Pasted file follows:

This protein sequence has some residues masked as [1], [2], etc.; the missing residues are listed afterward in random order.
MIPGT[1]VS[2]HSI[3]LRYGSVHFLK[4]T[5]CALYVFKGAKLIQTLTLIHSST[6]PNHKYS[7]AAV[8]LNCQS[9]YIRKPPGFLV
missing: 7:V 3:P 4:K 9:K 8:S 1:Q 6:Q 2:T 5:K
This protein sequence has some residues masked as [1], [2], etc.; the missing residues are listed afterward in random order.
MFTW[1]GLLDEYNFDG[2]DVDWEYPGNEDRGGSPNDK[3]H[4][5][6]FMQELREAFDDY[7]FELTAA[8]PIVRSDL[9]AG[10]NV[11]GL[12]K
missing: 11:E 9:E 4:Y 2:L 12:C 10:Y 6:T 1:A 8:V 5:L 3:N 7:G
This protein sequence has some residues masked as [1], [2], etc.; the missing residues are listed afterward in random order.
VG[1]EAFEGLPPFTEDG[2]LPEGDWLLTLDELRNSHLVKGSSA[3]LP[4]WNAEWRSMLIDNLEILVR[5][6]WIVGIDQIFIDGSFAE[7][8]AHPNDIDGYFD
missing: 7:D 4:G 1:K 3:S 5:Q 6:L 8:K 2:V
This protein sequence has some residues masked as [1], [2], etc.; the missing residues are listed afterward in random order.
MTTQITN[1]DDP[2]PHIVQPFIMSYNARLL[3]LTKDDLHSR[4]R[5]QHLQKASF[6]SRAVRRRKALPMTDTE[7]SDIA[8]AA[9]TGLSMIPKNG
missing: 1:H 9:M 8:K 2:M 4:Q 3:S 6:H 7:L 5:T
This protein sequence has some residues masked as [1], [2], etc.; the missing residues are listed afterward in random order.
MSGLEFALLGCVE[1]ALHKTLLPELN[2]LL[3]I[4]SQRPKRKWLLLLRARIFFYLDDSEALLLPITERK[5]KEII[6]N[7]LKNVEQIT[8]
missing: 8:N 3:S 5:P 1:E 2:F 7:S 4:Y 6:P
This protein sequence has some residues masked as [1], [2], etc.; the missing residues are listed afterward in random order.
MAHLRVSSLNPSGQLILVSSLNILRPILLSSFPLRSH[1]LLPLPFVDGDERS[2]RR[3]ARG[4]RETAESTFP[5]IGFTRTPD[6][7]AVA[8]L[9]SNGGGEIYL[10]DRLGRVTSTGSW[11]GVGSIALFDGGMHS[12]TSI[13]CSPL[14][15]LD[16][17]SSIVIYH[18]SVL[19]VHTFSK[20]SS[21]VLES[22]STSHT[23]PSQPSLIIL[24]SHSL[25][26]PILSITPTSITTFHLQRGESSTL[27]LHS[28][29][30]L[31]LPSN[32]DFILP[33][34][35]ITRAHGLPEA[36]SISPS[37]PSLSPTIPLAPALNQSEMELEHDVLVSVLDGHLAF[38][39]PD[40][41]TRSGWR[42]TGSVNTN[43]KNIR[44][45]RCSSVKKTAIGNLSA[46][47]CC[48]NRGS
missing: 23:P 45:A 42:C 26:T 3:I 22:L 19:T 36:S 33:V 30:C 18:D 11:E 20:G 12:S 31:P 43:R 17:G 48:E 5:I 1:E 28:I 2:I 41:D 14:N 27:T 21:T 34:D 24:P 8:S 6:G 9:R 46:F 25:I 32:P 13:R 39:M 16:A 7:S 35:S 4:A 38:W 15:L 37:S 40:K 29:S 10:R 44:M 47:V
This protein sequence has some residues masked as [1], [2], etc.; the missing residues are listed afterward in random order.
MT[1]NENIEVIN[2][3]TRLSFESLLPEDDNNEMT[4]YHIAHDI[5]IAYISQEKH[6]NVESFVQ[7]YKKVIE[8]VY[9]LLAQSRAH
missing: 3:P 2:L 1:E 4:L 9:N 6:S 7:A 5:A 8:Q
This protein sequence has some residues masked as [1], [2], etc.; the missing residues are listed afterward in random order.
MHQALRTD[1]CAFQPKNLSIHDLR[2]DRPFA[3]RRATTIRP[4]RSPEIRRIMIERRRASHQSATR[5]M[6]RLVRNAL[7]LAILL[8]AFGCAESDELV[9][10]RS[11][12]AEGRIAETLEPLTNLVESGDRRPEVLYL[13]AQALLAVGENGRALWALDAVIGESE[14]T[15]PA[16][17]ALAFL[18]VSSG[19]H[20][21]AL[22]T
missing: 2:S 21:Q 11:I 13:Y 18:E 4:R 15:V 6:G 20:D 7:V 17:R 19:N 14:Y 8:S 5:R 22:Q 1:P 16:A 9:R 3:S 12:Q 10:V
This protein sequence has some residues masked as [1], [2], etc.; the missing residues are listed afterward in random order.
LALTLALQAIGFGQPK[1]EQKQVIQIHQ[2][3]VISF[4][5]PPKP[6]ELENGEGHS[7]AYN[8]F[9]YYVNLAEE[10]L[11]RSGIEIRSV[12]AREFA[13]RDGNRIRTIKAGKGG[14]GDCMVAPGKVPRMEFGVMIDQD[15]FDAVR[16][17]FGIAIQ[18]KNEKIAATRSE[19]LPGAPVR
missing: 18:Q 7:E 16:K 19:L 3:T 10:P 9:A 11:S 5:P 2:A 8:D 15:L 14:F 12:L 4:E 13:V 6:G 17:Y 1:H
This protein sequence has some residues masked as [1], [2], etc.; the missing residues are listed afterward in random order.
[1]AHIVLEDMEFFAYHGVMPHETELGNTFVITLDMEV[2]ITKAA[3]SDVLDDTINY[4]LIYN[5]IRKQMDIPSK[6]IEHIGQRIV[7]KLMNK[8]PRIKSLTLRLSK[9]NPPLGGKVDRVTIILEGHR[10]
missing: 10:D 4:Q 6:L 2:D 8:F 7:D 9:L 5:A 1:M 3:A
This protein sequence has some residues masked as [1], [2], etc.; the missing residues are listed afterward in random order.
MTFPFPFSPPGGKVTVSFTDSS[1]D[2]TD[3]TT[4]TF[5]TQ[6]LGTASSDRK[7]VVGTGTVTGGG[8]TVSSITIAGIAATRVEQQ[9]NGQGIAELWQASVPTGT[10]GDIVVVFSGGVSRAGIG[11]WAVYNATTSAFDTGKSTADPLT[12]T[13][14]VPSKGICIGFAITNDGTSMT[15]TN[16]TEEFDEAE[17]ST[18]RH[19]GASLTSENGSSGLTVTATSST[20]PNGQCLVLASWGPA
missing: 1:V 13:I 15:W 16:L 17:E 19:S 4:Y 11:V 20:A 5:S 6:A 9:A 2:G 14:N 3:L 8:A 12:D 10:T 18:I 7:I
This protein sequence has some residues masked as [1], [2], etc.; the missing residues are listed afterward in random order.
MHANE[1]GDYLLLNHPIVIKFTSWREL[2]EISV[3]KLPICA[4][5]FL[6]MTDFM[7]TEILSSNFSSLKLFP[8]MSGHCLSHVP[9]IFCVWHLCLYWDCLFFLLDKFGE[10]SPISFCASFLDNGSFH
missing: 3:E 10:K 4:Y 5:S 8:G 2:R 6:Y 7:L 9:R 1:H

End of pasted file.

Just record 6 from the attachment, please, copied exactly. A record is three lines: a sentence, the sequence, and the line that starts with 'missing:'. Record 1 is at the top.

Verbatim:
This protein sequence has some residues masked as [1], [2], etc.; the missing residues are listed afterward in random order.
MAHLRVSSLNPSGQLILVSSLNILRPILLSSFPLRSH[1]LLPLPFVDGDERS[2]RR[3]ARG[4]RETAESTFP[5]IGFTRTPD[6][7]AVA[8]L[9]SNGGGEIYL[10]DRLGRVTSTGSW[11]GVGSIALFDGGMHS[12]TSI[13]CSPL[14][15]LD[16][17]SSIVIYH[18]SVL[19]VHTFSK[20]SS[21]VLES[22]STSHT[23]PSQPSLIIL[24]SHSL[25][26]PILSITPTSITTFHLQRGESSTL[27]LHS[28][29][30]L[31]LPSN[32]DFILP[33][34][35]ITRAHGLPEA[36]SISPS[37]PSLSPTIPLAPALNQSEMELEHDVLVSVLDGHLAF[38][39]PD[40][41]TRSGWR[42]TGSVNTN[43]KNIR[44][45]RCSSVKKTAIGNLSA[46][47]CC[48]NRGS
missing: 23:P 45:A 42:C 26:T 3:I 22:L 19:T 36:S 33:V 30:C 18:D 11:E 20:G 12:S 31:P 43:R 17:G 48:E 5:I 1:E 28:I 2:I 41:D 14:N 27:T 21:T 34:D 24:P 8:S 6:G 9:R 46:F 25:I 32:P 13:R 39:M 16:A 7:S 35:S 4:A 38:W 15:L 37:S 40:K 29:S 10:R 44:M 47:V